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Pens rally past Bruins, move into fifth

by Brian Compton / NHL.com
For a while there, it appeared as if the Pittsburgh Penguins were in danger of missing the 2009 Stanley Cup Playoffs.

But a coaching change, combined with some key adjustments to the roster, have the Pens closing in on the No. 4 seed in the Eastern Conference.

Chris Kunitz scored twice and Petr Sykora broke a 4-4 tie midway through the third period as the Pens rallied for a 6-4 win against the Boston Bruins at Mellon Arena on Sunday afternoon.

The Penguins erased 3-2 and 2-1 deficits to beat the East-leading Bruins for only the second time in six games and moved ahead of idle Montreal into fifth place. Pittsburgh has earned at least a point in each of its last 10 games, going 8-0-2 during a run that began with a seven-game winning streak.

''It's a big time for us," said Pens captain Sidney Crosby, who had three assists in the victory to extend his scoring streak to 10 games. "You see how tight the games are now, every team is desperate and battling hard.'' 

Kunitz, one of the aforementioned key acquisitions, was originally credited with a power-play goal 43 seconds into the third that tied it at 3, but Sergei Gonchar was awarded the tally during a postgame review. It cost Kunitz what would have been his second career hat trick.

''I didn't hit the puck, the replay might look like that but I didn't hit the puck,'' Kunitz said. ''I'm not highly skilled with the puck. I just kind of go and get it and give it away, but the puck comes back to you (if a player works hard).''

Kunitz tallied his second goal of the game just 18 seconds later, when he took a pass from Bill Guerin and beat Tim Thomas on a breakaway. Kunitz has five goals in nine games since being acquired from the Anaheim Ducks. His play is one of the many reasons why the new-look Penguins are within two points of Philadelphia for fourth in the East.

''They seem like a little different team, it seemed like they had a little more energy, a little more jump,'' Boston's Mark Stuart said of Pittsburgh, which was in a 5-13 slide when it lost twice to Boston in successive games 2 1/2 months ago. ''And putting Billy Guerin with Crosby's playmaking abilities definitely adds another aspect to their offense. And then Kunitz with his speed.''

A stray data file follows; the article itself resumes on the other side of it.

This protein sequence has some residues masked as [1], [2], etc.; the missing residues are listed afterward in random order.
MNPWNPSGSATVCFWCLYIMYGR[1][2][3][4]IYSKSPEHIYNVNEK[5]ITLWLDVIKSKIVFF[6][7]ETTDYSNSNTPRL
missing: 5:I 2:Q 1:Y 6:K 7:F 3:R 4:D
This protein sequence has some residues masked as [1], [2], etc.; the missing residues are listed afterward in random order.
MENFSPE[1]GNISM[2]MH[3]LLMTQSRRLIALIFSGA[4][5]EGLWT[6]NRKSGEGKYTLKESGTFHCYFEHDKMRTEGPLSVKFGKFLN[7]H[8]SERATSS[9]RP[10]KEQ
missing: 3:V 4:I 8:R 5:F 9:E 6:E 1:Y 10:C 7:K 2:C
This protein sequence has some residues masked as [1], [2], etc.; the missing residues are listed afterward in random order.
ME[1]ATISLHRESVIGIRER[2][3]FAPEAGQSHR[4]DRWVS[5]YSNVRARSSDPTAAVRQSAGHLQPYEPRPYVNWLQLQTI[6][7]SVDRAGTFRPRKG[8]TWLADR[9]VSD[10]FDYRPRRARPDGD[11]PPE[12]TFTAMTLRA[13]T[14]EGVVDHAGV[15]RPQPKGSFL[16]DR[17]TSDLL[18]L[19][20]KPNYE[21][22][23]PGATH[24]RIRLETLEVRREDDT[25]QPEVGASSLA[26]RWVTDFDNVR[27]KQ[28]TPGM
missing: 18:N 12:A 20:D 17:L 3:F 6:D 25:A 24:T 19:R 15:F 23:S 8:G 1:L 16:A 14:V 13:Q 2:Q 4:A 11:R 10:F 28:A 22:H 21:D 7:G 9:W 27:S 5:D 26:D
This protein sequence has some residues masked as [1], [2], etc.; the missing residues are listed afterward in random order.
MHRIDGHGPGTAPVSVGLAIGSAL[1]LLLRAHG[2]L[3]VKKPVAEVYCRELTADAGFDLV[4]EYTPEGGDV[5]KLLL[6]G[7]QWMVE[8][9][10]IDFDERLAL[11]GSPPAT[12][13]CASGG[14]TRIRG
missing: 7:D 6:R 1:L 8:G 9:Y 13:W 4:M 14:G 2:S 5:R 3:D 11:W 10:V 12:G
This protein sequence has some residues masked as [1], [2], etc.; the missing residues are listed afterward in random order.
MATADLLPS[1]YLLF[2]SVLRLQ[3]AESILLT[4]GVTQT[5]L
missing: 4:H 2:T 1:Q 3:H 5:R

Boston grabbed a 3-2 lead when Blake Wheeler scored shorthanded at 10:31 of the second period. But the Bruins were outscored 4-1 in the third period, as the Pens peppered Thomas with 13 shots. Wheeler put the wheels in motion when he was whistled for holding 28 seconds in, which led to Gonchar's power-play goal. Pittsburgh went 2-for-8 with the man advantage. Mark Recchi and Phil Kessel scored for the Bruins in the first period, as did Guerin and Kunitz for the Pens.

''You can't look at anybody but yourself,'' Wheeler said. ''Obviously there's calls you don't really like, but that's part of the game. We can't put them on the power play that much, and we did.''

Making only his second start since being acquired by the Edmonton Oilers on Jan. 17, Mathieu Garon made 21 saves for Pittsburgh. Marc-Andre Fleury started the previous 19 games. Garon allowed a game-tying goal to Michael Ryder 2:54 into the third but Sykora restored the Pens' lead less than seven minutes later with his 24th goal of the season. Jordan Staal added an empty-netter at 19:03.

 
 
"The first half of the game, maybe I was a little rusty," Garon said. "Towards the end, I was feeling a little better. I just wanted to go on the ice and get that first shot. The way we played, it made it easier on me."

The number of infractions called against the Bruins certainly didn't help their chances. Boston gets three days off before looking to get back on the right track at home Thursday night against the Los Angeles Kings.

''You can't win hockey games, especially against a team like this, when you take that many penalties,'' Boston coach Claude Julien said.

Material from wire services was used in this report.


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